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Medline ® Abstract for Reference 13

of 'Overview of comprehensive patient assessment in palliative care'

Are physicians' recommendations to limit life support beneficial or burdensome? Bringing empirical data to the debate.
White DB, Evans LR, Bautista CA, Luce JM, Lo B
Am J Respir Crit Care Med. 2009;180(4):320. Epub 2009 Jun 4.
RATIONALE: Although there is a growing belief that physicians should routinely provide a recommendation to surrogates during deliberations about withdrawing life support, there is a paucity of empirical data on surrogates' perspectives on this topic.
OBJECTIVES: To understand the attitudes of surrogate decision-makers toward receiving a physician's recommendation during deliberations about whether to limit life support for an incapacitated patient.
METHODS: We conducted a prospective, mixed methods study among 169 surrogate decision-makers for critically ill patients. Surrogates sequentially viewed two videos of simulated physician-surrogate discussions about whether to limit life support, which varied only by whether the physician gave a recommendation.
MEASUREMENTS AND MAIN RESULTS: The main quantitative outcome was whether surrogates preferred to receive a physicians' recommendation. Surrogates also participated in an in-depth, semistructured interview to explore the reasons for their preference. Fifty-six percent (95/169) of surrogates preferred to receive a recommendation, 42% (70/169) preferred not to receive a recommendation, and 2% (4/169) felt that both approaches were equally acceptable. We identified four main themes that explained surrogates' preferences, including surrogates' perceptions of physicians' appropriate role in life or death decisions and their perceptions of the positive or negative consequences of a recommendation on the physician-surrogate relationship, on the decision-making process, and on long-term regret for the family.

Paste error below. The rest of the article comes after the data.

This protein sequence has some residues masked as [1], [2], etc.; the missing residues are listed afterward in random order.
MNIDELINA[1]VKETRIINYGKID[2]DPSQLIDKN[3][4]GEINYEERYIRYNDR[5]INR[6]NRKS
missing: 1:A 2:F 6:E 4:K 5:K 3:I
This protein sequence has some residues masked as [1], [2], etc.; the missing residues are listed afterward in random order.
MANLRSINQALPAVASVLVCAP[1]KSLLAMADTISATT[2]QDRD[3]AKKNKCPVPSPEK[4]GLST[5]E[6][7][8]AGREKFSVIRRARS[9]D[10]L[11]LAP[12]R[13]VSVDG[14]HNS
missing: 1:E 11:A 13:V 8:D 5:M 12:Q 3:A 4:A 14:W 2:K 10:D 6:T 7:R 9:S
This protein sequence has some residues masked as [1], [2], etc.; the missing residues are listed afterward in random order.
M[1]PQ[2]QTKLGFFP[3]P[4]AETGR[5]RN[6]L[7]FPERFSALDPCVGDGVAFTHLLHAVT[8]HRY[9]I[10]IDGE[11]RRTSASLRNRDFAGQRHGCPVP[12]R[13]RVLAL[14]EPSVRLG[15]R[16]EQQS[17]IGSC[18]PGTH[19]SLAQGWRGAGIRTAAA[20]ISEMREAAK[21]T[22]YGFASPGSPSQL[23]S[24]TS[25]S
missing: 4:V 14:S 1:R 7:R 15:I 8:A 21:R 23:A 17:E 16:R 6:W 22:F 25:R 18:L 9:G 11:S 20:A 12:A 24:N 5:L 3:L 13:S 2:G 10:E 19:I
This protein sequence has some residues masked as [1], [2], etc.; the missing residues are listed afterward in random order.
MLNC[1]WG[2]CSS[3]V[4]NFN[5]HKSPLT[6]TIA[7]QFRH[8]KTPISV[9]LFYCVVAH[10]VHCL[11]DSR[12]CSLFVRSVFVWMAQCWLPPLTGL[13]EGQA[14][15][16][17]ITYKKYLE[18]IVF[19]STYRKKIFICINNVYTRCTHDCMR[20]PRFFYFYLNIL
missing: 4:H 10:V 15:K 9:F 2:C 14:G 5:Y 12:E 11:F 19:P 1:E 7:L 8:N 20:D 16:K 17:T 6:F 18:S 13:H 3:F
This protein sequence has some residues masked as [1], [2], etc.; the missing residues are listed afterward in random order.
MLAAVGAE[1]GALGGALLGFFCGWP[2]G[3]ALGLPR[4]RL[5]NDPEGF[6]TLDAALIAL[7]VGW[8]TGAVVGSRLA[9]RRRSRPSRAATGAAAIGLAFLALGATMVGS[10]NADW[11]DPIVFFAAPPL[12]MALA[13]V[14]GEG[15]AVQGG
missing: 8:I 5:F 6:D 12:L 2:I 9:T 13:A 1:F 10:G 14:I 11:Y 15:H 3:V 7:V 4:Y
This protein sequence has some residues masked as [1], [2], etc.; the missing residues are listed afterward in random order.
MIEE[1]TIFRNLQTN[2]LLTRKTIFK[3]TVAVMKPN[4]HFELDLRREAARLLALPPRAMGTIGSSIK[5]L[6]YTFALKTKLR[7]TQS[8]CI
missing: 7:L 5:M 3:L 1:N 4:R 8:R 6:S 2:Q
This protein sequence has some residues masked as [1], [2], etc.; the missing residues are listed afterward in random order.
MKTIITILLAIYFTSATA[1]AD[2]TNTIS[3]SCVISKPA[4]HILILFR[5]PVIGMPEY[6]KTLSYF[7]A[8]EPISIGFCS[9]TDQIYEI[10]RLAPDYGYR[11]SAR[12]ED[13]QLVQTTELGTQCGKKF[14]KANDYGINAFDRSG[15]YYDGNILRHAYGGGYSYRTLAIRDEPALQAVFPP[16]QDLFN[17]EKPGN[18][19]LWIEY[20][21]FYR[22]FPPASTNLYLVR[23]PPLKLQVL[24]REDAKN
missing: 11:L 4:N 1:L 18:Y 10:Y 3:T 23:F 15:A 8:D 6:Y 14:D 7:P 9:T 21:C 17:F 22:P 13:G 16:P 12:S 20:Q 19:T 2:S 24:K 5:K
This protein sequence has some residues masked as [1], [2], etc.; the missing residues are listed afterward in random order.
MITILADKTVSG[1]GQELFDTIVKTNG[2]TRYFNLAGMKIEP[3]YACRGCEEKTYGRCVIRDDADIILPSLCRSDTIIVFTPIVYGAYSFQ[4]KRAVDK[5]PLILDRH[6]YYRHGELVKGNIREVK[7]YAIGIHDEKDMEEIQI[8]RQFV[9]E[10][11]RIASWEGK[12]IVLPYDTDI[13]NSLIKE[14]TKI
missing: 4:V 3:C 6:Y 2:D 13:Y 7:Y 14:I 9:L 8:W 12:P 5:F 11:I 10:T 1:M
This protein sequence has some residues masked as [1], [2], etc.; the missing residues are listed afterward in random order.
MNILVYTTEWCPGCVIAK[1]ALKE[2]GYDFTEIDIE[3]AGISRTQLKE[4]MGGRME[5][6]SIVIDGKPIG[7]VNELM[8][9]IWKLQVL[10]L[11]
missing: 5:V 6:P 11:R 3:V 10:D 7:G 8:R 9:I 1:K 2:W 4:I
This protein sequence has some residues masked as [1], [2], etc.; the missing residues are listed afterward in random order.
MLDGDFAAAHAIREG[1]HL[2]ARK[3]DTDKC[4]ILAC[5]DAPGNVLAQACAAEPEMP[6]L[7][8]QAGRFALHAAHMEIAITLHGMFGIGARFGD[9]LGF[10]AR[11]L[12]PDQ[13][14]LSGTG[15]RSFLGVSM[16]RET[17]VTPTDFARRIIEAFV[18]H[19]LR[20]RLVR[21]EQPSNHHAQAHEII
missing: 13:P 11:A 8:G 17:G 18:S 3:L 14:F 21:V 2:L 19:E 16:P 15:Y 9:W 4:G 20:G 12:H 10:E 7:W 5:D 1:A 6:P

CONCLUSIONS: There is no consensus among surrogates about whether physicians should routinely provide a recommendation regarding life support decisions for incapacitated patients. These findings suggest that physicians should ask surrogates whether they wish to receive a recommendation regarding life support decisions and should be flexible in their approach to decision-making.
Division of Pulmonary and Critical Care Medicine, University of California, San Francisco, CA 94143, USA. douglas.b.white@ucsf.edu